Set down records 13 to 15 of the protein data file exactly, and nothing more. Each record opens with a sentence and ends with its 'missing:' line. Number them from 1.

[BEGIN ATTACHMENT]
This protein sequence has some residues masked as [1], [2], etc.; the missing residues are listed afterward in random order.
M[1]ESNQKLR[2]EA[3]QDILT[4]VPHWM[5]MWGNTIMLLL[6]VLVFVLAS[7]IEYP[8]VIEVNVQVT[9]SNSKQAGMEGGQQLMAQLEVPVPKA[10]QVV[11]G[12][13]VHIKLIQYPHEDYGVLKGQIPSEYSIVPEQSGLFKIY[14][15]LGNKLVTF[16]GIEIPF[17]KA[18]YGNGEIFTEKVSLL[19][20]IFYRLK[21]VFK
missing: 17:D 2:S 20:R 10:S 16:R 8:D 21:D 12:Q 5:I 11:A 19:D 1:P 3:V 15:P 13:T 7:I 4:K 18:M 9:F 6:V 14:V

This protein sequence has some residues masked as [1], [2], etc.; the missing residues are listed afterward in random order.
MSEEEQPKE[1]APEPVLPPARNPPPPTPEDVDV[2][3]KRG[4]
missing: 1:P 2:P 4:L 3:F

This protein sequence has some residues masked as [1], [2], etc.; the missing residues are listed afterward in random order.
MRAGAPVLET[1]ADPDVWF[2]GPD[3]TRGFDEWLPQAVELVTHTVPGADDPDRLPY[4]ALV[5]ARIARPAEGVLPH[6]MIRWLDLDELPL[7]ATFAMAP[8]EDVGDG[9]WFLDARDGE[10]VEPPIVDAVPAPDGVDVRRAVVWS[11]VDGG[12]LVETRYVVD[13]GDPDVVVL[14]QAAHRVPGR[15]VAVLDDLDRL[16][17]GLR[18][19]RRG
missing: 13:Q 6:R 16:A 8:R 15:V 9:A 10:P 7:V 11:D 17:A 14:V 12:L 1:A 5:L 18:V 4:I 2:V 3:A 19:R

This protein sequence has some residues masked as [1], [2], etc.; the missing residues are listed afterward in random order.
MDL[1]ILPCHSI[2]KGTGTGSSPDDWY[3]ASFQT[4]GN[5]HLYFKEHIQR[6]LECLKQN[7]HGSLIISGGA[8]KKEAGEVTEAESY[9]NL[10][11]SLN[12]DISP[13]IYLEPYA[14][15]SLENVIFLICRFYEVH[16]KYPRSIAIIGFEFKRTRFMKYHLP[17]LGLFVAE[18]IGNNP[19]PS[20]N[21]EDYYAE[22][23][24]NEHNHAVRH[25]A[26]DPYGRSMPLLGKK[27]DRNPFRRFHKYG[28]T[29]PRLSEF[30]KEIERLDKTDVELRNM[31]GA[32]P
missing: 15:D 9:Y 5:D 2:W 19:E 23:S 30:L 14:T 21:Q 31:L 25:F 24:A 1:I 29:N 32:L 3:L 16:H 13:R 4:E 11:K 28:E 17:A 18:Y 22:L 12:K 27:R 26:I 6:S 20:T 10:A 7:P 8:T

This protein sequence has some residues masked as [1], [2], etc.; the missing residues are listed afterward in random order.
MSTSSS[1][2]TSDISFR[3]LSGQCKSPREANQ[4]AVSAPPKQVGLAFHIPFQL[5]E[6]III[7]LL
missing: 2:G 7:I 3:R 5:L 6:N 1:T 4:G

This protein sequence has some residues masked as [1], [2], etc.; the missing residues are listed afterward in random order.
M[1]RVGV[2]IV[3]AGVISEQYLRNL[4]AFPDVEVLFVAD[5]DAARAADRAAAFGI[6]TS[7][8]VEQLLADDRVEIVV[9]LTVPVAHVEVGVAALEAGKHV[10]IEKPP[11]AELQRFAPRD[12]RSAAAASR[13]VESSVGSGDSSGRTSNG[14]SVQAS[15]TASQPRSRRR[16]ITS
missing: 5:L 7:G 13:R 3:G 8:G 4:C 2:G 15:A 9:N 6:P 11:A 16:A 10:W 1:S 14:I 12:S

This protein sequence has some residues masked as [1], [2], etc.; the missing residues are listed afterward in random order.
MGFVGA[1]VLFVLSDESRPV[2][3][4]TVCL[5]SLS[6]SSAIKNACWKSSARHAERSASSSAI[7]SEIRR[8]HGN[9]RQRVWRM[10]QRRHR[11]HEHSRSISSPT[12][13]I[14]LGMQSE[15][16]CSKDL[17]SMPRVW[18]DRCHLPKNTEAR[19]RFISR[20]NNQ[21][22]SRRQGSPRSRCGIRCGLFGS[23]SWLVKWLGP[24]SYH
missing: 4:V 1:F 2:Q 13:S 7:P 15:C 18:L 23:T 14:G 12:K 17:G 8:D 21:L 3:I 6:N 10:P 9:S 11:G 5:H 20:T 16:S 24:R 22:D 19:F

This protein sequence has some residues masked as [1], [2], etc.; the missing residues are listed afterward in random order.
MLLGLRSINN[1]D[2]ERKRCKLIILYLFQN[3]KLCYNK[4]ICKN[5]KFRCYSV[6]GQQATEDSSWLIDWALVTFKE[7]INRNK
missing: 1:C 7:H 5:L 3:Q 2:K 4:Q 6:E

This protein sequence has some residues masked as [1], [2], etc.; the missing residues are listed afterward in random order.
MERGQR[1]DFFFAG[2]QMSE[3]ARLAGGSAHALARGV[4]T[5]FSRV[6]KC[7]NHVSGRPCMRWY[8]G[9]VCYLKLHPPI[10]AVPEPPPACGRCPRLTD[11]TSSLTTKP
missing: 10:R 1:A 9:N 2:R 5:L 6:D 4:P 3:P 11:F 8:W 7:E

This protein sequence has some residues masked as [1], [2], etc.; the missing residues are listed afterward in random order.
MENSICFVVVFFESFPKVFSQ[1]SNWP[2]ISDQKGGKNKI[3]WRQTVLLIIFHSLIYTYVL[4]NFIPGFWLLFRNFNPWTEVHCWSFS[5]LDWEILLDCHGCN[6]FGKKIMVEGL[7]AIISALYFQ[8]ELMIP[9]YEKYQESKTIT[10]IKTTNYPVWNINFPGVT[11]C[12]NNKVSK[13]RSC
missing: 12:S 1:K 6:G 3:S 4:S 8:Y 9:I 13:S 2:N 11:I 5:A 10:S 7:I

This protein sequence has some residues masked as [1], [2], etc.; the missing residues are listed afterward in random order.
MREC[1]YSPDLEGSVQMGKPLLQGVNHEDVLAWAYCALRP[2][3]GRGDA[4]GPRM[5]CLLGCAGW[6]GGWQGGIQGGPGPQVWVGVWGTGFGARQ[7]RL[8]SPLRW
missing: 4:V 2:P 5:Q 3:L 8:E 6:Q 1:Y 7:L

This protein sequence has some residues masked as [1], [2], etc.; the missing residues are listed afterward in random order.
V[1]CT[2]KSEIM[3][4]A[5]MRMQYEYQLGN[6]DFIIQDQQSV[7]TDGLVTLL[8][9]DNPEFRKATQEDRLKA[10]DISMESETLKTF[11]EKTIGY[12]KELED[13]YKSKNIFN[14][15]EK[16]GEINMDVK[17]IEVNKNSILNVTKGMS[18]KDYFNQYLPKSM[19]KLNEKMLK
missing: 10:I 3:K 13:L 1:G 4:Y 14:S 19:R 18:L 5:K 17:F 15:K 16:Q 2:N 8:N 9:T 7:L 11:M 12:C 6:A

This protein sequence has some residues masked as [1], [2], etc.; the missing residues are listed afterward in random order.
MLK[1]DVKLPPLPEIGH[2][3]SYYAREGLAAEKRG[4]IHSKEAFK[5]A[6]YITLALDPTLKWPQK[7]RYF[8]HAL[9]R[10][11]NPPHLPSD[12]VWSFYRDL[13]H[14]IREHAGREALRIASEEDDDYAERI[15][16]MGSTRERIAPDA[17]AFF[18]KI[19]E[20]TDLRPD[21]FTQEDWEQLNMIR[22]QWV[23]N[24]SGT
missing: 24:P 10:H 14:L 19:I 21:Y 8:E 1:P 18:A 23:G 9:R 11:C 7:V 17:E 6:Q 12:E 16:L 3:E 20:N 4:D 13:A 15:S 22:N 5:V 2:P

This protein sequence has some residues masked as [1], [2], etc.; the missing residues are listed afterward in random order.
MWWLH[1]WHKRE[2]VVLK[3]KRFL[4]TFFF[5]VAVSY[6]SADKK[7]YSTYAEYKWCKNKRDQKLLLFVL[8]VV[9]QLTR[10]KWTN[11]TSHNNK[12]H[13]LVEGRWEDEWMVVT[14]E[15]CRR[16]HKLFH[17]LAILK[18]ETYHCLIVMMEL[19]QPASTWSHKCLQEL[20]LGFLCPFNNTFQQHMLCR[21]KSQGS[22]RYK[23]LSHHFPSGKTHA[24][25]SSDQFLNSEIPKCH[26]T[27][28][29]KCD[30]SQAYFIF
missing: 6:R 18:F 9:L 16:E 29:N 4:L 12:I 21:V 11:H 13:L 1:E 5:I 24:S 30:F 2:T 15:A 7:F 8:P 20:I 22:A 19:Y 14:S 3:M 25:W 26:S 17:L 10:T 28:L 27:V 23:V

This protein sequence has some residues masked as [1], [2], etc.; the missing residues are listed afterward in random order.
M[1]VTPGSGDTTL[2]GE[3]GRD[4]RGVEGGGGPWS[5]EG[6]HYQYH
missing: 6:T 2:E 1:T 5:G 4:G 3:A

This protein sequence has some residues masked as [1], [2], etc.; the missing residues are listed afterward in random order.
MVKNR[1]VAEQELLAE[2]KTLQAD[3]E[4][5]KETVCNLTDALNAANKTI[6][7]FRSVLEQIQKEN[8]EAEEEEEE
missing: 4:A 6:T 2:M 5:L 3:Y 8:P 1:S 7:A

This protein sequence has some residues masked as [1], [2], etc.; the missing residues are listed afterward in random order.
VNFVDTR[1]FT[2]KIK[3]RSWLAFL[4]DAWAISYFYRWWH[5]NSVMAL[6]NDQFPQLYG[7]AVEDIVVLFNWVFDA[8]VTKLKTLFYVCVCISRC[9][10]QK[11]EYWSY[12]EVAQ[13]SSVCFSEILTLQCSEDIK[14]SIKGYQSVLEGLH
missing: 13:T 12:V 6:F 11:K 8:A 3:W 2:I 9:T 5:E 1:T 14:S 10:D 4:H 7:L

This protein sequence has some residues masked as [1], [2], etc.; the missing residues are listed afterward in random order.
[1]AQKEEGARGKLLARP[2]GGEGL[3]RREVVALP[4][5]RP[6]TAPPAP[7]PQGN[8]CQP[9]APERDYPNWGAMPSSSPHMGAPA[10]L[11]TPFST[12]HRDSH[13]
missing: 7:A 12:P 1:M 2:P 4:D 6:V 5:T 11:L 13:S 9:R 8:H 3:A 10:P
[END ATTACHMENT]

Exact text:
This protein sequence has some residues masked as [1], [2], etc.; the missing residues are listed afterward in random order.
MLK[1]DVKLPPLPEIGH[2][3]SYYAREGLAAEKRG[4]IHSKEAFK[5]A[6]YITLALDPTLKWPQK[7]RYF[8]HAL[9]R[10][11]NPPHLPSD[12]VWSFYRDL[13]H[14]IREHAGREALRIASEEDDDYAERI[15][16]MGSTRERIAPDA[17]AFF[18]KI[19]E[20]TDLRPD[21]FTQEDWEQLNMIR[22]QWV[23]N[24]SGT
missing: 24:P 10:H 14:L 19:I 21:Y 8:E 1:P 18:A 23:G 9:R 11:C 7:V 17:E 6:Q 12:E 16:L 3:E 20:N 4:D 13:A 15:S 22:N 5:V 2:P

This protein sequence has some residues masked as [1], [2], etc.; the missing residues are listed afterward in random order.
MWWLH[1]WHKRE[2]VVLK[3]KRFL[4]TFFF[5]VAVSY[6]SADKK[7]YSTYAEYKWCKNKRDQKLLLFVL[8]VV[9]QLTR[10]KWTN[11]TSHNNK[12]H[13]LVEGRWEDEWMVVT[14]E[15]CRR[16]HKLFH[17]LAILK[18]ETYHCLIVMMEL[19]QPASTWSHKCLQEL[20]LGFLCPFNNTFQQHMLCR[21]KSQGS[22]RYK[23]LSHHFPSGKTHA[24][25]SSDQFLNSEIPKCH[26]T[27][28][29]KCD[30]SQAYFIF
missing: 6:R 18:F 9:L 16:E 29:N 4:L 12:I 21:V 11:H 13:L 1:E 5:I 24:S 30:F 2:T 15:A 7:F 8:P 20:I 22:A 19:Y 14:S 3:M 25:W 26:S 17:L 10:T 28:L 27:V 23:V

This protein sequence has some residues masked as [1], [2], etc.; the missing residues are listed afterward in random order.
M[1]VTPGSGDTTL[2]GE[3]GRD[4]RGVEGGGGPWS[5]EG[6]HYQYH
missing: 6:T 2:E 1:T 5:G 4:G 3:A